New breath test can help you get pregnant by tracking CO2 levels

Would you trust a BREATH test to help you get pregnant? Revolutionary new device uses your CO2 levels to track ovulation in 60 seconds – and one woman claims it helped her conceive in just three months after struggling for two years

  • Breathe ilo uses a breath test to track when a woman is in most fertile stage
  • Doesn’t require women to urinate on stick or measure temperature to track cycle
  • Instead users breathe on device for 1 minute per day; an app then logs the data
  • Launches in the UK on September 16 and costs £259 to buy, or £29.90 per month

An innovative new breath test claims to help women struggling to conceive get pregnant by analysing their CO2 levels to detect ovulation patterns.

The clever handheld device called breathe ilo, which launches in the UK on September 16 and costs £259 to buy or £29.90 per month to rent, is being tipped as a world first.

It could mean women no longer need to track their cycles by urinating on a stick or measuring their temperature early in the morning.

Breathe ilo requires users to breathe onto the device for one minute per day, and the results are available in just 60 seconds.

An innovative new breath test called breathe ilo claims to help women struggling to conceive get pregnant by analysing their CO2 levels to detect ovulation patterns

Through consistent daily use, the breath analysis tracker’s self-learning algorithm uses real-time ovulation and historic symptom data to improve the accuracy of a woman’s fertility forecast with each cycle. 

With studies showing women are almost 40 per cent more likely to get pregnant when intercourse is timed to match their fertile window, yet just 12.7 per cent of women correctly estimate their ovulation day, it’s set to be a gamechanger in the field of fertility.

And it’s already helped one woman conceive in just three months, after two years of trying.  

Breathe ilo works by measuring the CO2 levels in a woman’s breath, which alter according to hormonal changes that naturally occur during the female menstrual cycle.

Breathe ilo requires users to breathe onto the device for one minute per day, and the results are available in just 60 seconds. And it’s already helped school teacher Pia Haas, 32, pictured, conceive in just three months, after two years of trying (pictured with son Felix)

The device then transmits the data to its smartphone app, compatible with iOS and Android, which determines when the woman is in her peak ovulation period.

The app features a calendar that displays a clear overview of fertile days and a cycle diary to learn more about individual cycle patterns. 

Users can also document further cycle symptoms such as breast tenderness, pre-menstrual syndrome, cervical mucus or headaches to help prepare themselves for their next cycle.

Of the 2,000 women who used breathe ilo between August 2019 and January 2020, one in three claim to have fallen pregnant in just three months – one of whom is school teacher Pia Haas, 32. 

After two years of trying unsuccessfully for a baby, Pia agreed to test out the device; three months later, she was stunned to discover she was expecting – making her the first woman to give birth to a baby after using the tech.

After two years of trying for a baby, Pia agreed to test out the device; three months later, she was stunned to discover she was expecting – making her the first woman to give birth to a baby after using the tech. Pictured with baby Felix, now 10 months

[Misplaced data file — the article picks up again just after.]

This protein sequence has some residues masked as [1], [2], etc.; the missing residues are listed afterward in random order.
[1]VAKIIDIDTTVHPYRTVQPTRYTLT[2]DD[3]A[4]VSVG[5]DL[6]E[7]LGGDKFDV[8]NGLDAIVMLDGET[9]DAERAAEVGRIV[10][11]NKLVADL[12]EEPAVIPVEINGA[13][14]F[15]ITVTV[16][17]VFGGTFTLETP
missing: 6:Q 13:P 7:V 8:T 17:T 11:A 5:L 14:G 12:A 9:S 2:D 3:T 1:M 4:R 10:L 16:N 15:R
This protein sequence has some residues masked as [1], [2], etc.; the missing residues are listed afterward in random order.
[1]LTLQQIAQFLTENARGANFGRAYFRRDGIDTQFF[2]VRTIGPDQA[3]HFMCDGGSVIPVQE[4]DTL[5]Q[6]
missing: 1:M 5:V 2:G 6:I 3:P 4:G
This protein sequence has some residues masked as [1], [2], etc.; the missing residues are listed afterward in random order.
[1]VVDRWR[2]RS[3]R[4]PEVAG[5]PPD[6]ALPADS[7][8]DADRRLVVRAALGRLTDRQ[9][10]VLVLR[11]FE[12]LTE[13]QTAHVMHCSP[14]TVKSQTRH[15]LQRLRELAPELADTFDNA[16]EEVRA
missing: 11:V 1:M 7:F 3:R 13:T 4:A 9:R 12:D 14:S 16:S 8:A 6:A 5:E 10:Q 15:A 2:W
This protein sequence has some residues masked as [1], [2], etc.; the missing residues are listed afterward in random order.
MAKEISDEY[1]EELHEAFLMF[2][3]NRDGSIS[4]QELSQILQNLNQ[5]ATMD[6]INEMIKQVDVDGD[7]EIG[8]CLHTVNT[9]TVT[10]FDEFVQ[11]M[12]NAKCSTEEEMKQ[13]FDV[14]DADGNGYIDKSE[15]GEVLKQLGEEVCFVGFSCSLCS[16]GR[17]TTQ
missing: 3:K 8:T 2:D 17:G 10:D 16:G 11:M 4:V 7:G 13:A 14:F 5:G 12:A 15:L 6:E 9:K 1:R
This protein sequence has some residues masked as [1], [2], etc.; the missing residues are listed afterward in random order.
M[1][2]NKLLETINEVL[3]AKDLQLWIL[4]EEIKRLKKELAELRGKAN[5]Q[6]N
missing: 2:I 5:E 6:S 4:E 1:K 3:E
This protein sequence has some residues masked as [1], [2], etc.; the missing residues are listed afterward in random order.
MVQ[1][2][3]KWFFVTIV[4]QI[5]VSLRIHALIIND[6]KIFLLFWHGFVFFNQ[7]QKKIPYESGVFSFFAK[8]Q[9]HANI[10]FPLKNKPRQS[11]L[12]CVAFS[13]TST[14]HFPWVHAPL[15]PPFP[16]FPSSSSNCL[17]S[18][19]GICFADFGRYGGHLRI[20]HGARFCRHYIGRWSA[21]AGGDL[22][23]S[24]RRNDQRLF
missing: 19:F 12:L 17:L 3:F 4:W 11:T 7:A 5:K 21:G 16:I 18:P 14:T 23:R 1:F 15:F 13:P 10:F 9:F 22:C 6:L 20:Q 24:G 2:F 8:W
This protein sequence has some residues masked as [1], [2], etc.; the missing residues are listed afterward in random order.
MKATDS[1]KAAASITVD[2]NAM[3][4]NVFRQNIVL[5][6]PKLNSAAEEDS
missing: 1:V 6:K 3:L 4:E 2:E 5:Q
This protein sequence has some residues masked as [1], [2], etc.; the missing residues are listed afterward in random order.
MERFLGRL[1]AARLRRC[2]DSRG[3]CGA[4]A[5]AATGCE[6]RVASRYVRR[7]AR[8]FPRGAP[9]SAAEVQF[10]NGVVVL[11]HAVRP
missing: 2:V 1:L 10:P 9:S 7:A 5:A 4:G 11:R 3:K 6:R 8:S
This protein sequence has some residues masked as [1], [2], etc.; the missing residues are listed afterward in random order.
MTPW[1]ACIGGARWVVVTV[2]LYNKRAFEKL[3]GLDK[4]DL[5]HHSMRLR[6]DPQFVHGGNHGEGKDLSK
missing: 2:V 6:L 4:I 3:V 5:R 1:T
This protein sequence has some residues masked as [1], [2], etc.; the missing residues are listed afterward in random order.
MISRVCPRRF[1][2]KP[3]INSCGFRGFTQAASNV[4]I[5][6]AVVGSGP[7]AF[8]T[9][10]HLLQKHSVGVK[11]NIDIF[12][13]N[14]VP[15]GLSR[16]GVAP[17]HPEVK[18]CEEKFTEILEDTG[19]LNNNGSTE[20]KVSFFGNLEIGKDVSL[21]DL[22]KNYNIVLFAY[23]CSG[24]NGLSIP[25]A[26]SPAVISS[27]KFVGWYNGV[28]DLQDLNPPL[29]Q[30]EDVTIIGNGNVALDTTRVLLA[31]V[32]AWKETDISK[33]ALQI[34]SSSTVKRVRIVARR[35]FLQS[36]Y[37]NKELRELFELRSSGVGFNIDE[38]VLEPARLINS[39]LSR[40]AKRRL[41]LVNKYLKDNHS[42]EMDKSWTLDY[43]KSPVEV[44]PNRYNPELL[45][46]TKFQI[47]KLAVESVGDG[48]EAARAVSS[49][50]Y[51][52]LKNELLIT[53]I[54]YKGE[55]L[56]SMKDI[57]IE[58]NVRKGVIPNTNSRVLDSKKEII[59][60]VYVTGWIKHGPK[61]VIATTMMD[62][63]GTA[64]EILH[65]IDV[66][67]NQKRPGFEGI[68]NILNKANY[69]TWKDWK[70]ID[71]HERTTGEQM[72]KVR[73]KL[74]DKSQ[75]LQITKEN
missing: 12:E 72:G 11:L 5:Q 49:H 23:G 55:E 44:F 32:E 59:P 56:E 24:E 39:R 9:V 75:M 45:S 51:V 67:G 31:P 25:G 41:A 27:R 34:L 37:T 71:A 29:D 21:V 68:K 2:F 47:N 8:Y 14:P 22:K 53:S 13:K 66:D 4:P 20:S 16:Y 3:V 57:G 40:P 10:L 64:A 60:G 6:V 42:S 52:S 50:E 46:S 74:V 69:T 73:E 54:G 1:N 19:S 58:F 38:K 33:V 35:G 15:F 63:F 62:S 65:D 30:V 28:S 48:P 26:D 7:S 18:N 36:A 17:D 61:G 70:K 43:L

Pia, whose son Felix is now 10 months, said of her experience using the breathe ilo: ‘My biggest wish came true. I think it is the easiest way of tracking your fertile days. 

‘It was less stress than peeing on sticks or measuring temperature. We are planning to use breathe ilo again in the near future to get a sibling for Felix.’

Breathe ilo was the brainchild of gynaecologist Professor Dr. Ludwig Wildt and Dr. Horst Rüther, who came up with the idea after he and his wife struggled to conceive his son Bastian, who is now managing director of the company. 

Co-founder Dr Horst Rüther’s son Bastian (pictured) is now managing director of breathe ilo

Following a £4.4million funding round, breathe ilo successfully launched in Austria and Germany in May 2019. 

The fem-tech start-up, which has an employee base made up of a 60 per cent female workforce, has experienced a 15 per cent growth month-on-month since its inception – which conflicts with reports predicting declines in fertility rates across the UK and beyond. 

Bastian said: ‘We are excited to launch into the UK, which is known for its innovative and world-leading fertility sector. 

‘We are helping to bring the sector into the 21st century with our world first product breathe ilo which makes fertility tracking as simple as breathing. 

‘As a company, we have a wider ambition to create a comfortable space where women can speak freely about trying to conceive and their menstrual cycles, along with all that is in between.’ 

Lisa Krapinger, a spokesperson for breathe ilo, added: ‘We believe that fertility and cycle tracking should not be a tiresome task.  

‘We have a wider ambition to create a comfortable space where women can speak freely about trying to conceive and their menstrual cycles, along with all that is in between. With 640,370 women in England and Wales giving birth in 2019, we hope to make it easier and less stressful for those trying to conceive moving forward.’

For more information visit https://www.breatheilo.com/en/ 

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